As a reminder up front: I am not a doctor nor do I pretend to be one. I simply wanted to share my experience during this crazy pregnancy roller coaster and trying to stay strong. If you are pregnant or plan to become pregnant, make sure you discuss your exercise options with your doctor.
Ahh, the “magical” second trimester: where you’re supposed to have more energy, less nausea and overall feel less like you’re always ready for a nap and more like your everyday self.
…”supposed to” being the operative word there. Overall, yes, I have a little more energy and a little less nausea. However, I seem to be one of the lucky few that will have regular nausea and vomiting until the end. That being said, I’ve managed to remain active on most days.
So what’s changed on the workout front?
Took my squat and deadlift working maxes down about 10%. This is mostly to compensate for not wearing a belt on my heavier lifts. I’m also continuing to not go above 85% and even that is only one day toward the end of my current high-volume cycle. I’ve been able to slowly and consistently add to my deadlift max (5lbs at a time) but not my squat max – I chalk that up to moving more (steadily increasing) body weight in a squat position versus a deadlift.
Sumo stance deadlift. Deadlifting still feels good but my belly was quickly getting in the way of my legs when I set up in a conventional stance. Therefore I changed to a sumo stance before it truly became a problem to give me time to get used to it. It took me the better part of 6 or so weeks to adjust to the new feeling and am now comfortable and just as strong as I was in a conventional stance with plenty of room for the growing belly.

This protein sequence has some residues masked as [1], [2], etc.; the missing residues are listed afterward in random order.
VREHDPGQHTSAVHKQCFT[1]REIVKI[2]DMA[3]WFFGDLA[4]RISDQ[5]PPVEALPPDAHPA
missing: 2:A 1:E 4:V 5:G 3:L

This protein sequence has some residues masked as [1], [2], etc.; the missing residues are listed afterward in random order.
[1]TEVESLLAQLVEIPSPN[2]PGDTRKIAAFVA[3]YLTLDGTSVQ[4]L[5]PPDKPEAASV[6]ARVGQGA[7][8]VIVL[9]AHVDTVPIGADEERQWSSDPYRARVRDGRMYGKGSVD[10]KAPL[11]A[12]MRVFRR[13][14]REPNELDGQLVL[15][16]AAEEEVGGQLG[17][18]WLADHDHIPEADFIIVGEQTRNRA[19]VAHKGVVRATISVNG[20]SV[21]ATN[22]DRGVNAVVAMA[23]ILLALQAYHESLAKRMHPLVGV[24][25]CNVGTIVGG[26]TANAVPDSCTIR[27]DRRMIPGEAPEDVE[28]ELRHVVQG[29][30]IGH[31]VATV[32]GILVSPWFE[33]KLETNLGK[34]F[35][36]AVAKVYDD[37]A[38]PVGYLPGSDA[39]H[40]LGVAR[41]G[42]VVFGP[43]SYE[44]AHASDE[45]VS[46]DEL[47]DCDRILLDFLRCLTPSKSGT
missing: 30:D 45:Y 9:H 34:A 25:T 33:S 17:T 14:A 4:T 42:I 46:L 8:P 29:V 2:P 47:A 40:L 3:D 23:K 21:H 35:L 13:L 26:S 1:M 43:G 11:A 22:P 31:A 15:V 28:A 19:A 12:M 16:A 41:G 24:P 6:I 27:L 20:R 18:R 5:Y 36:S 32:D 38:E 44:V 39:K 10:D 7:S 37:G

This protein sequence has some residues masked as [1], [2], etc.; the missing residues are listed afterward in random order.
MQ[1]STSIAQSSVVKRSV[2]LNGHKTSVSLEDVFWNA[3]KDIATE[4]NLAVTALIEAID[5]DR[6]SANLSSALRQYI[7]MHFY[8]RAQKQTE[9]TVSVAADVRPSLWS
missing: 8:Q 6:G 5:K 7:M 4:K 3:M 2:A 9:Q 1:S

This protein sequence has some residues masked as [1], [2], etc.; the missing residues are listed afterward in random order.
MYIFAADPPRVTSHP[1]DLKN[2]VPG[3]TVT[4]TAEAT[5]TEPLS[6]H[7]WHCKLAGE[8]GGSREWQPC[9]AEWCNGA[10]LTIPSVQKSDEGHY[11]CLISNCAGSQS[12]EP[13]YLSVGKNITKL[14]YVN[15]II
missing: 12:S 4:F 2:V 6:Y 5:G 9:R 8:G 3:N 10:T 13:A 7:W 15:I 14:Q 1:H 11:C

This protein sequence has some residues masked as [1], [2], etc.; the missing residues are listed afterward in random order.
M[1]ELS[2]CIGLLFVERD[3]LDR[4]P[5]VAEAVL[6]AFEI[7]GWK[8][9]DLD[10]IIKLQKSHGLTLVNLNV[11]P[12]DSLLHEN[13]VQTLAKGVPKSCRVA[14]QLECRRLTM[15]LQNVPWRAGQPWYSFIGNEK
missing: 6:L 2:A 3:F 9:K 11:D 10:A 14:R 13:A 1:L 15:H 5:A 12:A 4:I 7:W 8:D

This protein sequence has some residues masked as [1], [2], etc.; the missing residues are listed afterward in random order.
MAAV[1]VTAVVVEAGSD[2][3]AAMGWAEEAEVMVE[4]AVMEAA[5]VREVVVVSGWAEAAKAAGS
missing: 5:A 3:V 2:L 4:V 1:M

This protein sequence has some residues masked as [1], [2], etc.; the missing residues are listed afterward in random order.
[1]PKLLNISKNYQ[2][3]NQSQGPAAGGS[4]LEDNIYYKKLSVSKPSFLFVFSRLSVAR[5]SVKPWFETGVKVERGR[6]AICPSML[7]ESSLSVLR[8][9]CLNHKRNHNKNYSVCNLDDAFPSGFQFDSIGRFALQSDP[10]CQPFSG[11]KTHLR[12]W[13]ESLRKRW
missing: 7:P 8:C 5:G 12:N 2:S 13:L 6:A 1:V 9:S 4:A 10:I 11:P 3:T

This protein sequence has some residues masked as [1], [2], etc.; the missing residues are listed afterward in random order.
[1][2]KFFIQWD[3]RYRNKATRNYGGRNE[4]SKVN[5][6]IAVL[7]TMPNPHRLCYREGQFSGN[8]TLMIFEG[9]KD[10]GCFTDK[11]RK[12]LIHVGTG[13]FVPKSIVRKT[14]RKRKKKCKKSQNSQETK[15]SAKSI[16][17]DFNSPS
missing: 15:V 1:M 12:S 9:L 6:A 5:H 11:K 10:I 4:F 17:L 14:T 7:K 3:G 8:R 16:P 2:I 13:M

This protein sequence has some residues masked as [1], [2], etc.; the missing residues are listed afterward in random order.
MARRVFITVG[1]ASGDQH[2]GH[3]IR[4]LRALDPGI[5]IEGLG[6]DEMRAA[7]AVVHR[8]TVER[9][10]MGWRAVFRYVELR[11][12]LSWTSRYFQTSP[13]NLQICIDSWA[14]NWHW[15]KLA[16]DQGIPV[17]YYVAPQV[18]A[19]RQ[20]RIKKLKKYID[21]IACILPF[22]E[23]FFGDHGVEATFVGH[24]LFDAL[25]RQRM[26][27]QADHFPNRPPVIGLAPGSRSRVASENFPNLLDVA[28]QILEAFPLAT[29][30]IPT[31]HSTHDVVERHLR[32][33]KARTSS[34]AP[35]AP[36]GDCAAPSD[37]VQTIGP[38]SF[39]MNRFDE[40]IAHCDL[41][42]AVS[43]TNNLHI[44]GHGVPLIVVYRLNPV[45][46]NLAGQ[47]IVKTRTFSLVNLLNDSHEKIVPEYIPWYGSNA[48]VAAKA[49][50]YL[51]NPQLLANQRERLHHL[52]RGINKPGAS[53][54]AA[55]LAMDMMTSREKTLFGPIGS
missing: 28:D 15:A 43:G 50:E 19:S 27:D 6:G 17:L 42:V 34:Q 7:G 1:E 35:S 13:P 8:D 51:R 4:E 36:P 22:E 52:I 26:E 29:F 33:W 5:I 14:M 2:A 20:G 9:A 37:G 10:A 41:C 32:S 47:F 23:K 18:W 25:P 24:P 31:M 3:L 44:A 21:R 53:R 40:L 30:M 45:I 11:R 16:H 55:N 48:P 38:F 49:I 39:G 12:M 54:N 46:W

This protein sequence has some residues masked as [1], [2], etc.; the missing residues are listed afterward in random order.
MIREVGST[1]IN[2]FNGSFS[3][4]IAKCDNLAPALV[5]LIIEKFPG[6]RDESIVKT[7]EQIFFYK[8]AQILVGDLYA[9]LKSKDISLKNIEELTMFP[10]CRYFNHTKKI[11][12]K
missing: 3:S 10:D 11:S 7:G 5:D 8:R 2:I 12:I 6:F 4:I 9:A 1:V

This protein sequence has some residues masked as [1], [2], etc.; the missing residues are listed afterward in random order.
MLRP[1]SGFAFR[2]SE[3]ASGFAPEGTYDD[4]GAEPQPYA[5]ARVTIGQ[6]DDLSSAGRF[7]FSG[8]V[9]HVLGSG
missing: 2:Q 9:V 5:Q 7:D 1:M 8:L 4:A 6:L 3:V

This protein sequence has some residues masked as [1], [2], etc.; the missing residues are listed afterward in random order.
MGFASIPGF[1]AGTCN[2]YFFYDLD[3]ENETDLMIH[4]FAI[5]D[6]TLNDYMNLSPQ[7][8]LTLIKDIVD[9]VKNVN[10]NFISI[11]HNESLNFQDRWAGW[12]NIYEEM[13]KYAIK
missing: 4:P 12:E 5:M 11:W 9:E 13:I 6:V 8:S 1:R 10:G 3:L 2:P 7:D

Cutting out a lot of conditioning and most really high intensity stuff. You know that whole nausea and vomiting thing? Well that comes back with a vengeance (and hangs on) when I’m exhausted. I’ve noticed the days when I do a lot of conditioning or something particularly high intensity, it can easily wreck me for the rest of the day. So, with many things pregnancy-related, I take it day-by-day and adjust. Many times that means I don’t do any sort of conditioning; occasionally I have enough energy to do it all but I bring the intensity down.
Having ample, available snacks. At any given time, I have a few different snack options with me depending on the day. I learned during the first trimester that if I became hungry during a workout, things were going to quickly go downhill. I usually have something to eat before the workout and a piece of fruit in the middle as needed and something immediately after. This usually keeps my blood sugar up, my energy up and my nausea at bay.
Including more hip and back foam rolling (and extra stretching as needed). I’ve noticed as I’ve gained weight that my hips and back need more attention. I tend to be more tight and achy than usual so I’ve started spending more time foam rolling and stretching my glutes and back, even in the evenings when I’m not about to work out. I also take my time with warm up sets – if I have to do a couple sets with just the bar to get things moving, that’s okay!
No more doing (or demonstrating!) pushups and very limited Olympic lifting. Now that the belly is officially in the way, it is QUITE uncomfortable to lay prone so pushups and related exercises are out. In regards to Olympic lifting, one of the main goals of the bar path is to keep it in very close to your body. I can’t do that anymore unless I hit myself in the stomach or do some weird out-and-around the belly move which is just asking for trouble. Those lifts will be there after the baby is born, I don’t need to do them now. Also, the hormone Relaxin is in full force and that relaxes the ligaments and tendons throughout the body. As someone who tends to be a bit hyper-mobile to begin with, I don’t need to increase my risk of injury further. That is NOT my current goal!
Slowly my limitations are increasing but that’s okay for now. I’m trying to keep my main goal of maintaining strength and feeling good a priority while doing what I can. My body tells me when something doesn’t feel right or when I’ve done too much; I’ve learned to listen. I’m hoping my fitness will aid me in labor and delivery and the many weeks of recovery afterward. All those pushups, Olympic lifts, PR’s and competitions will be waiting for me on the other side.